In the future, it is anticipated that our Compensation Committee will continue to evaluate both executive performance and compensation to maintain our ability to attract and retain highly-qualified executives in key positions and to assure that compensation provided to executives remains competitive when compared to the compensation paid to similarly situated executives of companies with whom we compete for executive talent or that we consider comparable to our company.



Role of Chief Executive Officer in Compensation Decisions  



At our Compensation Committee’s direction, our Chief Executive Officer prepared an executive compensation review for 2016 for each executive officer (other than the Chief Executive Officer), as well as the full executive team, which included recommendations for:

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·

2016 Base Salary;

·

A proposed year-end short-term incentive in the form of a target cash bonus based on the achievement of certain objectives; and

·

A long-term incentive in the form of stock options and restricted stock units for the year under review.



Our Compensation Committee performs an annual review of executive compensation, generally in the first quarter of the year following the year in review, with a presentation by our Chief Executive Officer regarding each element of the executive compensation arrangements.  As part of the compensation review, our Chief Executive Officer may also recommend other changes to an executive’s compensation arrangements such as to elect a change in the executive’s responsibilities. Our Compensation Committee will evaluate the Chief Executive Officer’s recommendations and, in its discretion, may accept or reject the recommendations, subject to the terms of any written employment agreements.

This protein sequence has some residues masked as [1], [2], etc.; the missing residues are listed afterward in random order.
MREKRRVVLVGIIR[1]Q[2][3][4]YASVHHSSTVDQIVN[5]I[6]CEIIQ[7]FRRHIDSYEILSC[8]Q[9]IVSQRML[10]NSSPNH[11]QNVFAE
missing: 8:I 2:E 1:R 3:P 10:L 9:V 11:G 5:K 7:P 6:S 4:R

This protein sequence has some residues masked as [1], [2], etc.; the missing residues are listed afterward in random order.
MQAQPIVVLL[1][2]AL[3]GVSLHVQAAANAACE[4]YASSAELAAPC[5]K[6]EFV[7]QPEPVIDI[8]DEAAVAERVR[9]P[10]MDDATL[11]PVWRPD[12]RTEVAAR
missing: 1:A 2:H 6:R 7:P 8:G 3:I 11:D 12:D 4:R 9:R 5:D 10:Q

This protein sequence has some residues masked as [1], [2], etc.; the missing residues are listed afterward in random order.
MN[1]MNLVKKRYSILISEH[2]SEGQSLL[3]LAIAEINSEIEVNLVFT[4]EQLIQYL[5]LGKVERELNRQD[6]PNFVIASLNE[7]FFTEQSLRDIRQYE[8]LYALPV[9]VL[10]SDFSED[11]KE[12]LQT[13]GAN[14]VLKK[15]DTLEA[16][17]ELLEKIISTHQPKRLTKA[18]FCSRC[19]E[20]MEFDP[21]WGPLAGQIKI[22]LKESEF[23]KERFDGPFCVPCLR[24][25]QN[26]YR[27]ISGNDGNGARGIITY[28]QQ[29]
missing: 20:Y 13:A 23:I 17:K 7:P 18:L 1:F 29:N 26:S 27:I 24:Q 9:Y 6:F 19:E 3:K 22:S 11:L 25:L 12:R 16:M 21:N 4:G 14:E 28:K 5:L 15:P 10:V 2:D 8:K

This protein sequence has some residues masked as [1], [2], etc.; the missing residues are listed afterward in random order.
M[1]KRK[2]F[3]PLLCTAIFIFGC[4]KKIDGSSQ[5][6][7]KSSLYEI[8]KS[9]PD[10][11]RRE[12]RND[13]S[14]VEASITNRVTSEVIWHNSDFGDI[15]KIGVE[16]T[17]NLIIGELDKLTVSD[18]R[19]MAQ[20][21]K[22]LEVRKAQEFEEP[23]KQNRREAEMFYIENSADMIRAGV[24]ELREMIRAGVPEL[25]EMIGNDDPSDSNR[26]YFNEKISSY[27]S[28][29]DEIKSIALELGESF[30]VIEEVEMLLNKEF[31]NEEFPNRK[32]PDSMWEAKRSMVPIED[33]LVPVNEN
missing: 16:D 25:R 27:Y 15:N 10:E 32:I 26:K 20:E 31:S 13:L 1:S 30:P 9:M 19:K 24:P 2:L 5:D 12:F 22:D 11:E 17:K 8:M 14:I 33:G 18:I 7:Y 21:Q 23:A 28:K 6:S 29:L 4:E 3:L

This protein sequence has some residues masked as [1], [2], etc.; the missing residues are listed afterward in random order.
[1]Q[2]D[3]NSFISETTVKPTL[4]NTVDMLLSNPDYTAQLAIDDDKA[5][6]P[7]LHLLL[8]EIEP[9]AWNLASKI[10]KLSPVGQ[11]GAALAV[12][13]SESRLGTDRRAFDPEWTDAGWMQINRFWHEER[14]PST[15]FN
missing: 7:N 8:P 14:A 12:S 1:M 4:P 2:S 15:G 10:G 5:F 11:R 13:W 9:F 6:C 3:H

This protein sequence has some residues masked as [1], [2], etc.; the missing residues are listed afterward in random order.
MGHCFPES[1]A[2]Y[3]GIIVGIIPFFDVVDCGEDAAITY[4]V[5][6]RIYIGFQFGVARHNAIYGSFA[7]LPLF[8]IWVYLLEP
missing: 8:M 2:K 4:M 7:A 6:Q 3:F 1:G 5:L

In the first quarter of 2017, our Compensation Committee met separately and with our Chief Executive Officer to review the performance goals of our various officers and to determine the extent to which the officer achieved such goals.  Our Compensation Committee, in determining final incentive compensation for services rendered in 2016, also considered, among other things, the recommendations of our Chief Executive Officer, the overall operating results of our Company and the challenges met in achieving those operating results. The Committee noted the following with respect to 2016:



·

We made significant strides in our investor relations program and our stock price hit record highs.

·

Our total revenues in 2016 were the highest on record.

·

Record operational performance was achieved across important metrics in each cinema division.

·

A new theater was opened in Hawaii, our Company commenced the CAPEX program in the U.S. and completed the renovations of three Australia and New Zealand theaters.

·

Gradual steps were taken in Australia and New Zealand to further expand the cinema portfolio while reviewing several opportunities in the U.S.

·